Externally, few changes were made; the main distinguishing feature of the revision (Model ) compared with the original (Model ) is the presence of the headphone jack on the bottom of the controller.
Second revision ()
A second revision of the controller, model , was introduced alongside the Xbox One S, an updated model of the Xbox One console unveiled in June It features textured grips, and additionally supports Bluetooth for use with compatible PCs and mobile devices. Users can also custom-order this controller revision via the "Xbox Design Lab" service, with their choice of colors, and an optional inscription of their Xbox Live screen name for an additional fee.
The second revision can be distinguished from prior revisions by the color and texture of the plastic surrounding the lighted Xbox/guide button. Prior controller models ( and ) have a separate piece of black glossy plastic, with the Model "Elite" also having a separate piece in black, dark red, or white. In the second revision (Model ) the front shell of the controller is a single piece, and the part surrounding the Xbox button now matches the texture and color of the controller. It has been made available in white, black, red, and blue colors, as well as other limited edition colors.
Third revision ()
A fourth revision of the controller was released in November , bundled with Xbox Series X and Series S, while still backwards compatible with existing Xbox One consoles. It has a refined build with a slightly smaller body, a "Share" button on the center of the controller below the "View" and "Menu" buttons, a circular dished D-pad similar to the Elite Controller, and a USB-C connector instead of USB Micro-B. The controller also supports Bluetooth Low Energy, and can be paired to a Bluetooth device and an Xbox device simultaneously. The controller also includes Dynamic Latency Input, sending controller information to the console more frequency and in time with the current framerate as to reduce the latency between user input and reaction in the game. Starting in September through the Xbox Insider program, Microsoft started rolling out the improved Bluetooth and latency features from these newer controllers to its official Xbox One controllers, including the Xbox Adaptive Controller.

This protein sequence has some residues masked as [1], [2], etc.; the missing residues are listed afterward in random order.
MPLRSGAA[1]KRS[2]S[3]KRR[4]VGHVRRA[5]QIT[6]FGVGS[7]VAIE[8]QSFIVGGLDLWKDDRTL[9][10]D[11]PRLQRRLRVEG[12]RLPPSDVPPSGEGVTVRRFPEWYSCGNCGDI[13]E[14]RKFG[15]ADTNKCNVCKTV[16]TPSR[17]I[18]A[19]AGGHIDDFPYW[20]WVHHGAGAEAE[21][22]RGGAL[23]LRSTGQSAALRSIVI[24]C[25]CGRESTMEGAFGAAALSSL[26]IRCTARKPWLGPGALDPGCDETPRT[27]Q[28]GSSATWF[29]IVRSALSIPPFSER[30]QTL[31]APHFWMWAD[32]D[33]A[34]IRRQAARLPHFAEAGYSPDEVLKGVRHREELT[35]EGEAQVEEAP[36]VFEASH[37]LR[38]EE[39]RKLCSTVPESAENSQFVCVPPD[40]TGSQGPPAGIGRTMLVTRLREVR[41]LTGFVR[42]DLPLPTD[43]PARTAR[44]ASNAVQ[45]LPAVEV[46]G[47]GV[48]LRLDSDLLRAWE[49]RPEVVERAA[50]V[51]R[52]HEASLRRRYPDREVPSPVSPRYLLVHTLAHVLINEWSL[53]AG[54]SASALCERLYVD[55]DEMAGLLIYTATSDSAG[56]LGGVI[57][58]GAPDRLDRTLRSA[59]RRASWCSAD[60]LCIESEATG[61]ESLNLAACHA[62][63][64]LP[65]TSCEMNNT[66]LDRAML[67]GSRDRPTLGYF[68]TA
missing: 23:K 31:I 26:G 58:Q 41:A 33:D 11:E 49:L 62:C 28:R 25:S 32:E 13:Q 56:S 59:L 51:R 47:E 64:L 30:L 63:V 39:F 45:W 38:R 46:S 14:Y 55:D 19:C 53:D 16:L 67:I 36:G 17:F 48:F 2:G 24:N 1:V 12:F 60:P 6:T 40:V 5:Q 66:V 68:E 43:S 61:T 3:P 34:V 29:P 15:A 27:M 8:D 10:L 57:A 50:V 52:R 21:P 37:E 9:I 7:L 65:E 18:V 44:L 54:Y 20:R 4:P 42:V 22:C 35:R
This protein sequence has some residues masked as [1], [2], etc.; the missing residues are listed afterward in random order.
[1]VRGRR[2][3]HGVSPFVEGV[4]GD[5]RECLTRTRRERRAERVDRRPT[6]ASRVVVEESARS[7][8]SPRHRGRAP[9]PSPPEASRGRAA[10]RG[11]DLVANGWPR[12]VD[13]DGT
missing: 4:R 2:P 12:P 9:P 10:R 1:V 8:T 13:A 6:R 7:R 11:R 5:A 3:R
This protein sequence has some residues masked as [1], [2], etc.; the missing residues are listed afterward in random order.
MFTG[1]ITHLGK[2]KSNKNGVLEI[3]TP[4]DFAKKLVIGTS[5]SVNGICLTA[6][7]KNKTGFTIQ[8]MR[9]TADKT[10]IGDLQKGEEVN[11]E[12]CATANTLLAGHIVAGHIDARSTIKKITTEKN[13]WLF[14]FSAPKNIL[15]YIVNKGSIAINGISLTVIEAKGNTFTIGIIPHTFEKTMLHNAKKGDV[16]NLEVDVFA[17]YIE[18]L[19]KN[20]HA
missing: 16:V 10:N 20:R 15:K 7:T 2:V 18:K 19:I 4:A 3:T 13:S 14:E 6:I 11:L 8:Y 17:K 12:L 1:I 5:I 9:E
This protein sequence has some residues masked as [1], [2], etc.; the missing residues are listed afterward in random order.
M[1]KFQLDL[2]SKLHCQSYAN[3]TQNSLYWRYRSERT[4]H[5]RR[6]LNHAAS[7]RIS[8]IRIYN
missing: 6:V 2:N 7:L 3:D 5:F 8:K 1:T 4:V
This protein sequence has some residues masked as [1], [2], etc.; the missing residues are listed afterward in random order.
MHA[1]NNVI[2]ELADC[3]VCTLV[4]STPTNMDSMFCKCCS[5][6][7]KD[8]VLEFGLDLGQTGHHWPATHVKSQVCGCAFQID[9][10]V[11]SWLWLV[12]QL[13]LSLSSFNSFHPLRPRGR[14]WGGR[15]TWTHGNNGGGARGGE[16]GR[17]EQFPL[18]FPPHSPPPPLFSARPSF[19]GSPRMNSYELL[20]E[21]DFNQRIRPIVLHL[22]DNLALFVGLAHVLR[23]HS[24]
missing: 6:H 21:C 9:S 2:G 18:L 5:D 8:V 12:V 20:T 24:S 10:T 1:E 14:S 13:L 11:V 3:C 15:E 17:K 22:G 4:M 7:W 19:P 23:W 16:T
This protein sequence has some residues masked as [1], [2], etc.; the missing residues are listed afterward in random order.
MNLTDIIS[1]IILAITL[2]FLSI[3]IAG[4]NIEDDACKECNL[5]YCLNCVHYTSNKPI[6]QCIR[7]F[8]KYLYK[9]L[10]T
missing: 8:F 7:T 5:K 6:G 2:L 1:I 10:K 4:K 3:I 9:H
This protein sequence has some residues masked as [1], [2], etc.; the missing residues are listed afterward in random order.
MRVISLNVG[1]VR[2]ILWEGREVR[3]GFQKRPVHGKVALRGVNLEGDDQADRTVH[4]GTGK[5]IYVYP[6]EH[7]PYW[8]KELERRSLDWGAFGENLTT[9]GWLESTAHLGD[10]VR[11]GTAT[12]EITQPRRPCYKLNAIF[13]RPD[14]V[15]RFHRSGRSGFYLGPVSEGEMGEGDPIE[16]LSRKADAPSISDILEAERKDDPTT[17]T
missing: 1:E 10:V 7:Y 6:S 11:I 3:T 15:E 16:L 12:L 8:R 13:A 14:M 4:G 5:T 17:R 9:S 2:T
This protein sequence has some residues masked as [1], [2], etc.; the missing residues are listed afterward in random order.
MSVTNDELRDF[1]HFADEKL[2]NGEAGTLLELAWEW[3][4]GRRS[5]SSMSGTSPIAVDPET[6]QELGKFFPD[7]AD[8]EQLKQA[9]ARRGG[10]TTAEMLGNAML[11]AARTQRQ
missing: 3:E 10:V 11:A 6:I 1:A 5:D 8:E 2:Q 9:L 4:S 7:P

Microsoft announced in June that the Xbox Design Lab will continue with the Series X/S controllers, allowing users to create their own custom designs.
All of the controllers in this table are fully compatible with any Xbox One consoles, up to X/S Series.
|No||No||Micro-B||Controllers packed with launch-day systems are marked "DAY ONE " with chrome d-pad.|
|Yes||No||Standard mm audio jack added to bottom of controller. Capable of receiving firmware updates wirelessly from Xbox One console.|
|"Elite"||Yes||No||Interchangeable thumbsticks and d-pad; detachable paddles on underside duplicating face buttons; rubberized grip; trigger locks. Standard color scheme is black and silver, but the Elite controller was later available in a predominantly red special edition Gears of War 4-branded theme and a Robot White theme.|
|—||Yes||Yes||Introduced with the Xbox One S. Distinguished from earlier versions by texture and color of plastic surrounding Xbox home button, which now matches the rest of the controller body. Includes Bluetooth wireless connectivity in addition to the prior proprietary wireless protocol.|
|[b] "Elite 2"||—||Yes||Yes||USB-C||Compared to the "Elite", "Elite 2" adds a third trigger lock position, adjustable thumbstick tension, extended rubber grip (wrapping around to the front side), Bluetooth connectivity, and an internal rechargeable battery.|